Kentucky’s blueprints for standards assessments are sufficient, review committee determines

0
556

Standards and Assessment Process Review Committee Virtual Meeting: July 8, 2020

  • The purpose of the assessment blueprints is to outline the percentage of items that will be assessed within the Kentucky Academic Standards in each content area.
  • A report including the blueprints and process will be shared with the Kentucky Board of Education at one of its future meetings.

By Jacob Perkins
Jacob.perkins@education.ky.gov

The Standards and Assessment Process Review Committee ruled in a July 8 virtual meeting that the alignment process of assessment blueprints for reading and writing, mathematics and social studies was sufficient.

By statutory guidelines, the committee included teachers from each content area, two principals, two superintendents and a local school board member.

Senate Bill 175 (2019) calls for the Kentucky Department of Education (KDE) to implement a process to review all academic standards and aligned assessments beginning in the 2017-2018 school year. The schedule calls for specific content areas to be reviewed each year, and every six years after that, on a rotating basis. 

The purpose of the assessment blueprints is to outline the percentage of items in each content area that will be assessed from the Kentucky Academic Standards. The blueprints are designed to guide the development of individual test items, serve as targets for assessment development, define how results from the assessment are reported and provide information to teachers as they make instructional decisions.

“Much like a builder would take a blueprint to a house and create and build the house, in assessment, we take an assessment blueprint and build the actual assessment from it,” explained Jennifer Stafford, director in KDE’s Division of Assessment and Accountability Support.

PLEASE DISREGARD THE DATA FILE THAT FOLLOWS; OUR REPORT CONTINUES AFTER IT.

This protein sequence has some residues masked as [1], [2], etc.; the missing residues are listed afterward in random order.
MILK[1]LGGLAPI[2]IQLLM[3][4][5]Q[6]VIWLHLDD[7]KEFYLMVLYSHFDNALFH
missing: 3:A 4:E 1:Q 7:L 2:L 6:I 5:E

The committee heard a report that summarized the standards and alignment of assessments review process – a process that featured a stop in front of the General Assembly’s Interim Joint Committee on Education. The process included two rounds of public feedback, two advisory panel and review committee meetings that consisted of Kentucky teachers, representation from higher education and community members which helped guide the department in developing the blueprints.

“This completes a very long-term process and projects dating back with the creation of new standards,” said Rhonda Sims, associate commissioner in KDE’s Office of Assessment and Accountability. Sims also is serving as associate commissioner in KDE’s Office of Teaching and Learning until the position is filled on a permanent basis.

The committee did raise concerns over the lack of student feedback received. However, KDE was required by SB 175 to solicit a third-party vendor to distribute the surveys to generate public feedback, Sims said.

“One of the challenges was because it was a third-party vendor, we couldn’t specifically reach out by email to students,” she said. “… So that means we had to work through the structure of districts and schools to reach kids.”

Sims added that this feedback on student input will provide an opportunity for KDE to “think out of the box moving forward.”

Sims suggested, and the committee agreed, that the department utilize the Commissioner’s Student Advisory Council in the future as a way to generate feedback from students. The committee added that the department may also want to consider the student advisory councils that are established at the school and district level to generate feedback.

Kelly Philbeck, an educational consultant with KDE, pointed out that Kentucky’s students field tested the current, newly adopted content area standards and were given the opportunity to provide feedback. While that feedback received from students was in response to the actual assessment, it was useful when considering the blueprints because the blueprint is what drives the construction of the assessment.

At the conclusion of the report, the committee agreed that stakeholders have had adequate opportunity to provide input on standards and the corresponding alignment of state assessments.

Now that the Standards and Assessment Process Review Committee has made its determination, the blueprints and process will be shared with the Kentucky Board of Education at one of its future meetings.

MORE INFO …

LEAVE A REPLY